Another post inspired by a conversation on Twitter, which followed on from my previous post about disruption from the bottom up. The conversation turned to the UK Government’s Department for Work and Pensions having a target of 80% of Universal Credit applications being made online. This was deemed to be a much too ambitious target by a couple of people working in social housing. My response was that social landlords cannot afford to see it as too ambitious. It has to be met or they risk losing £millions in rent payments.
The other day I was talking to someone in a local authority about getting Our Digital Planet back on the road. He said to me “we’ve tried everything else, so we need to give this a go”. And I think that’s a key point. If we accept that we need as many people as possible online (and there’s a debate to be had about that, but, in social housing terms, I think it’s an unavoidable necessity), then I believe some pretty drastic action is needed. The people who remain resistent to joining the online world are those who would be characterised as “hardest to reach”. In this, as in other arenas, I maintain there are no “hard to reach” people, if you are finding anyone hard to reach you are using the wrong tactics.
If social landlords don’t get this right, I seriously contend that they are putting millions of pounds in rents not collected in jeopardy, and that is not to speak of the hardship that many tenants will suffer. And I think it needs a lot of painstaking, patient, non-directive, work of the kind we have been undertaking in Our Digital Planet and that done by the Digital Lounge at LS14 Trust. It entails working individually with each person to find the touchpoint in their lives where they can see that digital technologies can make a difference; and it involves working with them over a sustained period to support them in their use of new technologies, not believing that a one-0ff intervention will solve everything.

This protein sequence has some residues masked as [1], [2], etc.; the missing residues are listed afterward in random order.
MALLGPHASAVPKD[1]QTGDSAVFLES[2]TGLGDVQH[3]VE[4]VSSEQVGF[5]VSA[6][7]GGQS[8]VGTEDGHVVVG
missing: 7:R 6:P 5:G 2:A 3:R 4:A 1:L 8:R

I go back as well, to my oft-cited contention that people need to enjoy what they are doing if it is to become integrated with their everyday lives. And it is important to think outside the box when seeking to convince people technology has a role to play. That is why I ran the Twicket initiative. A lot more people were interested in watching a village cricket match online than might have been interested in a blogpost on why technology is good for them.
These are the things I think social housing providers need to do, urgently, in order to make sure those of their tenants still not online can make the leap:
- provide somewhere they can go to for patient, sustained support to get online and carry on using new technologies. LS14 Trust (see video below) is a fantastic model for this kind of operation;
- Encourage tenants to become digital champions (example project here);
- Offer free wifi for tenants – here’s an example of a social landlord doing just that;
- Work with other public organisations and local charities to source and refurbish computers and make them available at low cost to tenants – here’s an example of service like this;
- Use social media to communicate with tenants;
- Assist tenants and community organisations to use new technologies and social media to gain wider audiences for their work (like this);
- Do interesting, innovative things with new technologies that attract attention (like Twicket);
- Invite Our Digital Planet to your neighbourhood to launch your strategy.
I recently met Nic and Jo from LS14 Trust who are doing just the kind of patient digital inclusion work necessary. And yet they are struggling for funding. Someone needs to step in and address this.